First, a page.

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In this series on productivity, author Jess Stratton takes you through the latest tools that will help you run your business and life more efficiently. Each installment covers a particular feature or technique in a different online tool, such as Google Apps, Skype, YouTube, Mint.com, Etsy, and more. Check back every Monday for tips on topics from recording and publishing video chats to managing your finances online.
In the last video, I showed you how to import a contact list by making sure your header fields matched up. That's a great trick, but it relied heavily on one major assumption: that both the exporting from and the importing to program both separate the contact's first and last name. This is also the biggest cause of data migration headaches when dealing with contact data. You export all your contact data with two separate columns for first name and last name only to find out that the importing to field has one field called Name.
In that field is both the first and the last name together. Now what? Today I'm going to show you another great trick to combine those columns using Excel formulas. This is just a really useful formula to know how to do anyway, and you'll probably find yourself finding other uses for it also. It uses a practice called string concatenation, that is, putting together two separate pieces of text into one big block of text. So let's get started. Here's the Excel file. And here's my first name column and my last name column.
So the first thing that we need to do, if we're going to concatenate these and make one extra column, is insert a new column so that we have something to work with. So I'm going to select this column right here, then I'm going to come over to my Insert menu and choose Insert Columns. This gives me a nice blank column to work with. Now that I've inserted the column, the first thing I'm going to do is give it my new header label. In this case, Name. So let's take this row to start, cell A2, which is the person's first name.
Now, because we're going to type in a formula, we tell Excel to expect a formula by inserting the equal sign in front of our text. So now I'm going to tell Excel that I want to use whatever data is in cell A2, which in this case is the word Josephine, plus a space, because that's what comes in between a first name and a last name. And then everything that's in the contents of cell B2, which is the last name. So let's put together A2.
Excel highlights the cell in question. And to concatenate a string, we signify that by using the ampersand sign. So, so far we've got Josephine, and now we want to put a space in there. And I signify that by putting in open quotes because this is a literal string, it's a space, so it's just plain text. I'll hit the spacebar on my keyboard. I'll put a closing quotes in because that's the end of our literal text.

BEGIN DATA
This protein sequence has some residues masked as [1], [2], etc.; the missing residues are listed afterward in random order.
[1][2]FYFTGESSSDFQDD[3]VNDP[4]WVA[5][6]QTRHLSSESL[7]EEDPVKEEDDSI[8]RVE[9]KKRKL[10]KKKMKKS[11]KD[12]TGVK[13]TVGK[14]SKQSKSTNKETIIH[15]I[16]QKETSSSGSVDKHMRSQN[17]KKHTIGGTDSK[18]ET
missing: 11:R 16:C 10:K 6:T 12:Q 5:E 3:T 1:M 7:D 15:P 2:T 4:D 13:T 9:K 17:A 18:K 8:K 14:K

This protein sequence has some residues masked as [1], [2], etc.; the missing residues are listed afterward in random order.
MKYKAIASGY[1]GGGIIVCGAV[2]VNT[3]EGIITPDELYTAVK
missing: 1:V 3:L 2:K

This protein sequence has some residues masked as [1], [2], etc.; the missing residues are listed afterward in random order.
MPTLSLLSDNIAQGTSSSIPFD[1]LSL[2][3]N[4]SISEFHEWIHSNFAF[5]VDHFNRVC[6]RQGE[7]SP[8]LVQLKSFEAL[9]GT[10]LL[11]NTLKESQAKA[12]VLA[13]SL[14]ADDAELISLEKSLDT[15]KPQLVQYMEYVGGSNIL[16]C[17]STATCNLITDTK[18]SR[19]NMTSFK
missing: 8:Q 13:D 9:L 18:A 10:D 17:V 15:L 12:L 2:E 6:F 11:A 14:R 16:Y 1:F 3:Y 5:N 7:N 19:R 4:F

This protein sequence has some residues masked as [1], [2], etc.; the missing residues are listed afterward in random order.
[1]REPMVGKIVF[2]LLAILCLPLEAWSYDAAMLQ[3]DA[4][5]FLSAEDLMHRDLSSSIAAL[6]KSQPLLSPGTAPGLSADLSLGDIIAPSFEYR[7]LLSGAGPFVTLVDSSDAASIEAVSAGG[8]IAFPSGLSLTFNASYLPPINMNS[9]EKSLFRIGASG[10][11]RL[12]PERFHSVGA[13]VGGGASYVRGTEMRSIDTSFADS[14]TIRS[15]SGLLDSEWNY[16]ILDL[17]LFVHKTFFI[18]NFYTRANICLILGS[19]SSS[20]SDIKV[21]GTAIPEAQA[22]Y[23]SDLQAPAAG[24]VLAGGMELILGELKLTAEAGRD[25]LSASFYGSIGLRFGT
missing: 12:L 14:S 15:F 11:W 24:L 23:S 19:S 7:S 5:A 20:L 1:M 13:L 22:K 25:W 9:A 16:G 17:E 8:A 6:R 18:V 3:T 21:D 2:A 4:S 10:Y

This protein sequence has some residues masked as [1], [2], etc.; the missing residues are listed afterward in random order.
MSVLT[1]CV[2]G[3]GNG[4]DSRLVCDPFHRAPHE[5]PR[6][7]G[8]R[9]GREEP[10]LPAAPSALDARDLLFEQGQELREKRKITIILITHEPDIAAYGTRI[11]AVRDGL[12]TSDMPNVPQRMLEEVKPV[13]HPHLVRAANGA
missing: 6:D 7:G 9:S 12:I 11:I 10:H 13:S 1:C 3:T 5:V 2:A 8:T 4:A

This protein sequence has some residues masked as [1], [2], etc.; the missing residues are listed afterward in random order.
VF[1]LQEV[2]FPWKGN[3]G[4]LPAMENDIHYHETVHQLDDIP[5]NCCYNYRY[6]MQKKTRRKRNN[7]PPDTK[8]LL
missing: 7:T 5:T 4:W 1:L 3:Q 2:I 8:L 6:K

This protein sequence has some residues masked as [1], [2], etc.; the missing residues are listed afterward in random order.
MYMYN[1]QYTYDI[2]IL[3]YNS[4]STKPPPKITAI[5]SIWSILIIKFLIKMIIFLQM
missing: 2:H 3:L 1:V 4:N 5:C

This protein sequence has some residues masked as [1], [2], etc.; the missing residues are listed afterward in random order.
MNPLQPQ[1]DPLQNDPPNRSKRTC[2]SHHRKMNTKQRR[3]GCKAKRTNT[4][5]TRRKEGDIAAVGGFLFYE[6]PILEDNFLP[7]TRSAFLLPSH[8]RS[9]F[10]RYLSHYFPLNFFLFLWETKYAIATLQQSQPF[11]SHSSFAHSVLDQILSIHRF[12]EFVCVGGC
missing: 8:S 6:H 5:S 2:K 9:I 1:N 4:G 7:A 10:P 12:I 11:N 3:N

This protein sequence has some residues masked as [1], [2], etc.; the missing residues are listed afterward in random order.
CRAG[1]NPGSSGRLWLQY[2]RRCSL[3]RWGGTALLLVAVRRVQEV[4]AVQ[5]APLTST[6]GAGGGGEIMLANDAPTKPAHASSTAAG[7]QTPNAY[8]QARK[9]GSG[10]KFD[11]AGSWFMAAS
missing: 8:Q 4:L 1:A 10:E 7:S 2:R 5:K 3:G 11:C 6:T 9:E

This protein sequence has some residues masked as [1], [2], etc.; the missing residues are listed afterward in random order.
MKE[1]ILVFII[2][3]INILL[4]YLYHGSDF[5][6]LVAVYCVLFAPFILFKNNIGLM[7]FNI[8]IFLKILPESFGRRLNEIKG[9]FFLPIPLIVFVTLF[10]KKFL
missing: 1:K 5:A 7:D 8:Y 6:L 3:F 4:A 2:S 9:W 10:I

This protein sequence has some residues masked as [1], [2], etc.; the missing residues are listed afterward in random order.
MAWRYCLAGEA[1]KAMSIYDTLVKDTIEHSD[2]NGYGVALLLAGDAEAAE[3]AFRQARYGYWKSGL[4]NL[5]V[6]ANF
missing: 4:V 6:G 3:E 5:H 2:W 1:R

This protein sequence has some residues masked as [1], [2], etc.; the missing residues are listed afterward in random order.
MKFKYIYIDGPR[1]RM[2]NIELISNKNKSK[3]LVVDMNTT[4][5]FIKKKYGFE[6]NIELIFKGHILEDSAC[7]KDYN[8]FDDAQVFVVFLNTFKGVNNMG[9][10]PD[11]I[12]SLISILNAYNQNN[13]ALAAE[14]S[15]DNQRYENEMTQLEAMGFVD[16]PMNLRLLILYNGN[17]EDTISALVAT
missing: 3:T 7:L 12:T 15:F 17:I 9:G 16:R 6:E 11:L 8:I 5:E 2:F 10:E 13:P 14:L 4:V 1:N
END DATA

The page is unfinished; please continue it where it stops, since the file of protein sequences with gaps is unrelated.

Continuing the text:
And now I need to finish it. We need to get her last name in there. So, I'm going to concatenate that with another ampersand sign because there's more. And this time I'm going to type B2. So, to put it all together, the equal sign tells us that Excel is expecting a formula here. So take the contents of whatever is in cell A2, and add a space and whatever is in the contents of cell B2. If I hit the return key on my keyboard, it enters in that text.
Now, here's the really neat thing. I don't have to do that for every single row that I want to import. I can highlight that cell, hit Cmd+C on my keyboard because I want to copy that formula. I'm going to scroll down for as many lines as I want to. I could do everything, but in this case just to show you, I'm just going to do a few. And I'll hit Cmd+V to paste the data. And Excel is smart enough to know, or should I say, smart enough to assume, that I want to update that information with every single row.
So, as I click my mouse through these rows, you'll notice at the top that it's updating the row itself So look how easy that was. That took about thirty seconds, and we successfully got our new columns with the first name and the last names all together. I'll just show you one more neat thing that you can do now that you know how to concatenate a string. I'm going to go ahead and put another column in. I'm going to call this one User Name. Let's just say that when we import data we need to give these people a user name, and we want to quickly get the person's first initial of their first name followed by their last name.
You can expand on this formula. I'll put my equal sign in to let Excel know that a formula is coming. And now, instead of putting in the entire first name, I only want the first letter of the first name. So I'm going to use another formula, and that's called the Left Formula; which tells Excel that I only want a certain amount of characters from the left-hand side of whatever contents is in this cell. So I'm going to type left. I'll put an open parentheses in there. I want the left of cell A2.
One character. That's going to get me the J in Josephine. I'll close the parentheses. Now I need more, so I'm going to put in that ampersand character. And now I want whatever's in cell B2. So again, equal sign to tell Excel that there's a formula coming. Whatever is the first character in cell A2 and cell B2. I'll hit the Return key. And there's my username. And again, Cmd+C to copy it. I can click and drag to select all those cells.
And Cmd+V to paste it. So you can easily see what a useful skill string concatenation is. So take this, go import your data, and now you can always specify whether or not you need to import using the first name, last name or just one field called Name, that contains a combination of both of them.
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